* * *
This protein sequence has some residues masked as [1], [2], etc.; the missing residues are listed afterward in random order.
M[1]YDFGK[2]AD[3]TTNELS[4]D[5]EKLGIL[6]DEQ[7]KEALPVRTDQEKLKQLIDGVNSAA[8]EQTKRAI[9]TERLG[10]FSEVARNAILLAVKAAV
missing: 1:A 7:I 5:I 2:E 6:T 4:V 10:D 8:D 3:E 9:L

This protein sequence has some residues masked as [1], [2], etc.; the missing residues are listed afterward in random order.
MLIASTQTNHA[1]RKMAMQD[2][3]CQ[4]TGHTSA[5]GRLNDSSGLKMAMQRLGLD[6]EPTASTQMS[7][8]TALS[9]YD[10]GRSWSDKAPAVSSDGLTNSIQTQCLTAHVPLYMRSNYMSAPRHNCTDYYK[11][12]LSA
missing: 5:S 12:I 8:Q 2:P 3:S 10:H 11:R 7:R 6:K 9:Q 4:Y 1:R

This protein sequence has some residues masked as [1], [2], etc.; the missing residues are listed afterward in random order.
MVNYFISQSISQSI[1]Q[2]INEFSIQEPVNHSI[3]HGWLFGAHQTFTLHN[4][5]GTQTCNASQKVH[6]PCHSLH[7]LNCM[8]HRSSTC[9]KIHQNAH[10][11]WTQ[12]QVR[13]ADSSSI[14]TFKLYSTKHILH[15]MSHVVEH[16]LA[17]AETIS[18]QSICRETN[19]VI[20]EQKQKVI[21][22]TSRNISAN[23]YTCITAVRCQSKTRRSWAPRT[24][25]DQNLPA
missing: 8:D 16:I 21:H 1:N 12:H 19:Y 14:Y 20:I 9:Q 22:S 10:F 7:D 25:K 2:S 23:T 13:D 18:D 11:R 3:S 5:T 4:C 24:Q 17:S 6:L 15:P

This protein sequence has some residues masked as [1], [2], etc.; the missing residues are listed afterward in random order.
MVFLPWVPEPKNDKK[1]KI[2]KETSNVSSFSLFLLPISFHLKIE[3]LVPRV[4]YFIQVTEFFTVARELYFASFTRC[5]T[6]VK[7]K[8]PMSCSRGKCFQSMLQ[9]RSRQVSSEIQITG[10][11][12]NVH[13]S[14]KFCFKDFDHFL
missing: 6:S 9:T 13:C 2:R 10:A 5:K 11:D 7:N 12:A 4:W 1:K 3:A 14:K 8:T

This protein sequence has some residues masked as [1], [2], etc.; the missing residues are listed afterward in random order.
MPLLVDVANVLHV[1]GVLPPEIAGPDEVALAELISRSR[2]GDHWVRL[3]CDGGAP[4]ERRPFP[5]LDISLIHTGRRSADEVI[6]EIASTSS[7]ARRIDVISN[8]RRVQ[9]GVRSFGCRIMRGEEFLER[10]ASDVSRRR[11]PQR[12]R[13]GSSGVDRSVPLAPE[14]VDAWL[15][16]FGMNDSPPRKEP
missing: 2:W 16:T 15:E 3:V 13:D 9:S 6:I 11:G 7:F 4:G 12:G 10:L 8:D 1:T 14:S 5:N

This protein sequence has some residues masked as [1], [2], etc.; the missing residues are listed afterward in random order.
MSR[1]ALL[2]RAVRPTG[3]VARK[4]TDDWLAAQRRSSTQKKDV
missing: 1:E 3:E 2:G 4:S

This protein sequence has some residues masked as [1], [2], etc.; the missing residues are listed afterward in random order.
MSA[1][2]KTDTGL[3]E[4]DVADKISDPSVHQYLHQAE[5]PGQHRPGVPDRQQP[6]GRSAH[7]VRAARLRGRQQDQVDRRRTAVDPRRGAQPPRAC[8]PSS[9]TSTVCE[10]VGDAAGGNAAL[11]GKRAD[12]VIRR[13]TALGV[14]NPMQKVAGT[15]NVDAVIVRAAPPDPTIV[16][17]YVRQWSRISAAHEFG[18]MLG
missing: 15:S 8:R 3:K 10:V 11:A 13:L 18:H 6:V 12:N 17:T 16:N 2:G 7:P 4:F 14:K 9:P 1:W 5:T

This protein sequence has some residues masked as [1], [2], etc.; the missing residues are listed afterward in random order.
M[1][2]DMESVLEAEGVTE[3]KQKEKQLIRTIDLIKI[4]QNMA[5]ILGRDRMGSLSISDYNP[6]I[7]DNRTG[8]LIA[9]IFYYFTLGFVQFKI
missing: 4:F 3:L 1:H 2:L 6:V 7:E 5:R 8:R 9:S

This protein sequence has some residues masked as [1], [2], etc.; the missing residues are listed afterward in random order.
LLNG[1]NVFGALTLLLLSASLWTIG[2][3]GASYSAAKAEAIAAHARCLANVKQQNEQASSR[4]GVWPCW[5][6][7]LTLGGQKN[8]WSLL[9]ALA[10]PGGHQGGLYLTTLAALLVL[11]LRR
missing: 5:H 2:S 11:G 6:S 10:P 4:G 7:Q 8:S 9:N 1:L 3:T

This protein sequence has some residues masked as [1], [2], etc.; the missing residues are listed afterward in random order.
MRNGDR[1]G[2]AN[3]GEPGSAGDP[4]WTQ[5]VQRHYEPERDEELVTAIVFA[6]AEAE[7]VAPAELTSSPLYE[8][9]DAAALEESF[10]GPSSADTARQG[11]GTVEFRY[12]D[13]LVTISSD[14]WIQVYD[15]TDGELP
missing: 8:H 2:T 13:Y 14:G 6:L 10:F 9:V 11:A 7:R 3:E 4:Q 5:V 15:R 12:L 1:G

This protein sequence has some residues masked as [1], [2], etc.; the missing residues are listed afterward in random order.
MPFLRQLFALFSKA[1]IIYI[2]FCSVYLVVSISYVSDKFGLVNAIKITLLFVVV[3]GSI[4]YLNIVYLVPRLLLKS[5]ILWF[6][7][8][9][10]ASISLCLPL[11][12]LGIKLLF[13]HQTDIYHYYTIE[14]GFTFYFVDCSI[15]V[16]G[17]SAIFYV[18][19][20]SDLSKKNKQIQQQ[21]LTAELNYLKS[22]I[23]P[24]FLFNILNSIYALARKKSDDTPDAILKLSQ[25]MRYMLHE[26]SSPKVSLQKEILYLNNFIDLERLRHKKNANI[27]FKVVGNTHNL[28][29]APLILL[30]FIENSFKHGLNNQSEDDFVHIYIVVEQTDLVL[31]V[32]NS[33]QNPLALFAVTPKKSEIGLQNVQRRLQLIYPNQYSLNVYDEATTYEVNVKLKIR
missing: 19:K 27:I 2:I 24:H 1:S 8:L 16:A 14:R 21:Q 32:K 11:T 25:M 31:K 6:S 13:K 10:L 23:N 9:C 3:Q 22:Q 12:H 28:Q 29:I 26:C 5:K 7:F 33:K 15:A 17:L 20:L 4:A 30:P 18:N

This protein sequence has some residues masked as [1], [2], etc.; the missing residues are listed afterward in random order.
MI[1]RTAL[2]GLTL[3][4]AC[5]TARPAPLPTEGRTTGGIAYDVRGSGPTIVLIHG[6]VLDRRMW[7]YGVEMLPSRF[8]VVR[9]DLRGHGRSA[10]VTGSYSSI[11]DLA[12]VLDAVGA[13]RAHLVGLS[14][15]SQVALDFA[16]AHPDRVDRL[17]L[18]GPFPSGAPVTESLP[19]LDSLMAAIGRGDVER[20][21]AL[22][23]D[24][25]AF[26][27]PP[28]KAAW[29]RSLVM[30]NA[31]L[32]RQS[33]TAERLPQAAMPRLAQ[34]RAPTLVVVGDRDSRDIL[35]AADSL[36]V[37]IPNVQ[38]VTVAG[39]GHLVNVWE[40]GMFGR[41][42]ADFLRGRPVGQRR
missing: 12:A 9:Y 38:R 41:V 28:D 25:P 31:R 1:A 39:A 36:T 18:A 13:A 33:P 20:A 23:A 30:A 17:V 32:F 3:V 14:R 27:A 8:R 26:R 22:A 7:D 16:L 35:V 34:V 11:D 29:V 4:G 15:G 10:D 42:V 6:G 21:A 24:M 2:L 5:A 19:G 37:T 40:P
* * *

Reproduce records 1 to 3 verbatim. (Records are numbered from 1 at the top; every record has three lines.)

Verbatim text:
This protein sequence has some residues masked as [1], [2], etc.; the missing residues are listed afterward in random order.
M[1]YDFGK[2]AD[3]TTNELS[4]D[5]EKLGIL[6]DEQ[7]KEALPVRTDQEKLKQLIDGVNSAA[8]EQTKRAI[9]TERLG[10]FSEVARNAILLAVKAAV
missing: 1:A 7:I 5:I 2:E 6:T 4:V 10:D 8:D 3:E 9:L

This protein sequence has some residues masked as [1], [2], etc.; the missing residues are listed afterward in random order.
MLIASTQTNHA[1]RKMAMQD[2][3]CQ[4]TGHTSA[5]GRLNDSSGLKMAMQRLGLD[6]EPTASTQMS[7][8]TALS[9]YD[10]GRSWSDKAPAVSSDGLTNSIQTQCLTAHVPLYMRSNYMSAPRHNCTDYYK[11][12]LSA
missing: 5:S 12:I 8:Q 2:P 3:S 10:H 11:R 7:R 6:K 9:Q 4:Y 1:R

This protein sequence has some residues masked as [1], [2], etc.; the missing residues are listed afterward in random order.
MVNYFISQSISQSI[1]Q[2]INEFSIQEPVNHSI[3]HGWLFGAHQTFTLHN[4][5]GTQTCNASQKVH[6]PCHSLH[7]LNCM[8]HRSSTC[9]KIHQNAH[10][11]WTQ[12]QVR[13]ADSSSI[14]TFKLYSTKHILH[15]MSHVVEH[16]LA[17]AETIS[18]QSICRETN[19]VI[20]EQKQKVI[21][22]TSRNISAN[23]YTCITAVRCQSKTRRSWAPRT[24][25]DQNLPA
missing: 8:D 16:I 21:H 1:N 12:H 19:Y 14:Y 20:I 9:Q 22:S 10:F 7:D 25:K 2:S 23:T 13:D 18:D 11:R 3:S 5:T 4:C 24:Q 17:S 6:L 15:P